In 1978, Arthur Hill Christy investigated an accusation that Hamilton Jordan, the White House chief of staff, had used cocaine. In 1980, Gerald Gallinghouse investigated accusations that Carter’s campaign manager used drugs. No charges were brought in either probe.
The Reagan administration was the subject of probes by several independent counsels.
Independent counsels were named to investigate Reagan’s labor secretary, attorney general, assistant attorney general, and legal counsel in separate cases. None of the cases resulted in an indictment.
However, beginning in 1986, Lawrence Walsh investigated the so-called Iran-contra scandal, in which administration officials were accused of secretly selling arms to Iran and using proceeds to fund rebel forces in Nicaragua.
The probe carried over into the George H.W. Bush administration, and led to the indictment of several officials, including Defense Secretary Casper Weinberger. Most of those convicted were pardoned in the final days of the Bush administration.
In 1990, Arlin Adams investigated influence peddling in the Department of Housing and Urban Development, leading to felony convictions for aides and associates of Samuel Pierce, Reagan’s two-term HUD secretary, who was not charged.
Congress let the independent counsel statute lapse in 1992, but in light of the Whitewater matter involving Bill and Hillary Clinton and their associates in Arkansas, Congress reauthorized it in 1994 and Starr took the job.
Starr’s investigation expanded into matters such as firings in the White House travel office and the White House’s potentially improper accessing of FBI files—known, respectively, as Travelgate and Filegate. Then, in 1998, with permission from Attorney General Janet Reno and a three-judge panel, Starr expanded his probe to examine whether Clinton lied under oath in a civil suit about his affair with Lewinsky, which began when she was a White House intern.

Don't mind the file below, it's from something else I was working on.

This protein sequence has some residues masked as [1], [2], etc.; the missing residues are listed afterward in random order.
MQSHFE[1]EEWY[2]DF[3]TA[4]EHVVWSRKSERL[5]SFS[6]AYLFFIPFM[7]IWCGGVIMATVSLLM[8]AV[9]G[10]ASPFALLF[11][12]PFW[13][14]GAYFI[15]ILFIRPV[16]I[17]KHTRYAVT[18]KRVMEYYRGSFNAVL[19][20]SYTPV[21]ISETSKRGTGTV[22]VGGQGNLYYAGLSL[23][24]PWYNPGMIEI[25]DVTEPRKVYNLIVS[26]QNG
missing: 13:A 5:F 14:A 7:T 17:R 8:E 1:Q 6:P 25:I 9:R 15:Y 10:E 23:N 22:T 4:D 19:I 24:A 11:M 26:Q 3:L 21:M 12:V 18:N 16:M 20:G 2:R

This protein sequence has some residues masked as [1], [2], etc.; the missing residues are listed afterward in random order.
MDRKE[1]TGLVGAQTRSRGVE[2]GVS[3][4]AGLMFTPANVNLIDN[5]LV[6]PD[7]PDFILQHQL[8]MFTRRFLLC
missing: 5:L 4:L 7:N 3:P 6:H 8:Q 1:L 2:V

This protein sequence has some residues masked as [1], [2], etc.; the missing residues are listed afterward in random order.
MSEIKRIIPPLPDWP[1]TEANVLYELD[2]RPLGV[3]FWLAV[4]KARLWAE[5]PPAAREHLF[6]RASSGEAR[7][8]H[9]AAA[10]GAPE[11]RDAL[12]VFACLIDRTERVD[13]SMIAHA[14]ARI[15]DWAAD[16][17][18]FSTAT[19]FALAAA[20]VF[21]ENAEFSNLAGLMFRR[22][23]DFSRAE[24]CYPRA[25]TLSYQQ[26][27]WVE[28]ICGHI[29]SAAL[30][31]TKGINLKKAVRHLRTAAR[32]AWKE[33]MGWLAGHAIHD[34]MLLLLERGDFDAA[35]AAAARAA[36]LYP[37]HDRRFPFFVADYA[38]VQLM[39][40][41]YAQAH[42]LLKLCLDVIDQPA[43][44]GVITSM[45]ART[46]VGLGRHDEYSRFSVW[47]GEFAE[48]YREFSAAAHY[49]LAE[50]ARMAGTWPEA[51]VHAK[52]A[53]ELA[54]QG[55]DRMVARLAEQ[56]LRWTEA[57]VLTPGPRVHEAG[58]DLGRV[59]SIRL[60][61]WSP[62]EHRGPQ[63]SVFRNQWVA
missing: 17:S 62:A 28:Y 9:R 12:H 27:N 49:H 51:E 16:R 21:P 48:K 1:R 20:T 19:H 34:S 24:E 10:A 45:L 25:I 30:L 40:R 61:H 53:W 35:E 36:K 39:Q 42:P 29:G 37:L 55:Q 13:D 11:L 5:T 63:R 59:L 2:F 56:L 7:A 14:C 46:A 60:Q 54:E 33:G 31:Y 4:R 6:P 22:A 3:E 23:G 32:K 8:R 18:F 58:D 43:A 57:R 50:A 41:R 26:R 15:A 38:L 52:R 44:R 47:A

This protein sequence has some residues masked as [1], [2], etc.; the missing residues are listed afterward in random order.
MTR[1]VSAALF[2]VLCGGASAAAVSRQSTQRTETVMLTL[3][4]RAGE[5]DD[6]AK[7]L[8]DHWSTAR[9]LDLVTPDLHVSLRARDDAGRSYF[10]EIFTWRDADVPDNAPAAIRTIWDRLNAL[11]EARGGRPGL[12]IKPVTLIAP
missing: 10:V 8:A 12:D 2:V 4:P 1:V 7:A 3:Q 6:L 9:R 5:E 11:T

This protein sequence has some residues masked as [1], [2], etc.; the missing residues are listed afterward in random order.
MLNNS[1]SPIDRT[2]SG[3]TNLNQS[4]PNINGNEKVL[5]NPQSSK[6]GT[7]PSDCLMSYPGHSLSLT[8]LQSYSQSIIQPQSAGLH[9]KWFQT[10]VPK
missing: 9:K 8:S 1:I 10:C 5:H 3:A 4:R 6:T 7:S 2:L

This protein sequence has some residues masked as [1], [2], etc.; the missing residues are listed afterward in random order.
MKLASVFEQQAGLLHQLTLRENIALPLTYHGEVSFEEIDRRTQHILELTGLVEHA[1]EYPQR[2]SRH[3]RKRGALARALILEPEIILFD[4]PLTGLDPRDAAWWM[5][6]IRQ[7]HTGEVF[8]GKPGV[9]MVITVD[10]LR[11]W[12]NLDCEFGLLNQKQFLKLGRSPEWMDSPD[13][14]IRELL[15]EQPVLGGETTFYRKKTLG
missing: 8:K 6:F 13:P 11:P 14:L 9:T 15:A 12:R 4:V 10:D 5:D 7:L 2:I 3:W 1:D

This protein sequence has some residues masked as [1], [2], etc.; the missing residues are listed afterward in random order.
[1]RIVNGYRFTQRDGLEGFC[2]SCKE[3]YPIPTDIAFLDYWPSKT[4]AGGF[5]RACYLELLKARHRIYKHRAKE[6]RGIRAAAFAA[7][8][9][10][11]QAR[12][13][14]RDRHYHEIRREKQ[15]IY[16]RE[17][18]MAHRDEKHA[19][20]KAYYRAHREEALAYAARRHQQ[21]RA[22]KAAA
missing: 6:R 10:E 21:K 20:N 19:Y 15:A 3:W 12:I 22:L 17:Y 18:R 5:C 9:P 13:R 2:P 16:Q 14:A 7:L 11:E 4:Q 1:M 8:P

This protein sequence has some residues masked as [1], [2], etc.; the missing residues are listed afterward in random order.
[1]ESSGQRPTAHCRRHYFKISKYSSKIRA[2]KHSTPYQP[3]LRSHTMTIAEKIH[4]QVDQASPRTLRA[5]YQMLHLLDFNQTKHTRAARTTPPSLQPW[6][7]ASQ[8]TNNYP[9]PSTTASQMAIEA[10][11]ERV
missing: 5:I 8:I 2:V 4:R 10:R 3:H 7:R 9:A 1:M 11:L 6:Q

His actions involving Lewinsky led to Clinton’s being impeached for committing perjury before a federal grand jury and for obstructing justice. The House impeached the president that December, and the Senate acquitted him the following February.
Independent counsels also investigated Clinton’s agriculture secretary, interior secretary, a former chief of staff, and a former labor secretary, but those probes did not result in indictments.
One independent counsel, David Barrett, secured an 18-count indictment against Clinton HUD Secretary Henry Cisneros for obstruction of justice and conspiracy. Clinton later pardoned him.
After the independent counsel law expired again in 1999, the Justice Department returned to the practice of using a special counsel, who is under the attorney general. Reno named former Sen. John Danforth, R-Mo., to investigate the fiery end of the Branch Davidians’ compound near Waco, Texas, to determine whether there was any misconduct on the part of federal law enforcement.
In 2005, Attorney General John Ashcroft recused himself from an investigation into who leaked the name of CIA employee Valerie Plame. His deputy, Comey, appointed Patrick Fitzgerald as special counsel.
The matter resulted in a perjury conviction for Lewis “Scooter” Libby, then an aide to Vice President Dick Cheney. However, Deputy Secretary of State Richard Armitage later admitted to leaking Plame’s name.
Twelve years later, in May, Deputy Attorney General Rod Rosenstein announced his naming of Mueller to investigate the Russia matter.
The post A Short History of Special Counsels and Presidents appeared first on The Daily Signal.
Read more here: http://dailysignal.com/2017/06/12/a-short-history-of-special-counsels-and-presidents/ by Fred Lucas Originally posted on http://dailysignal.com/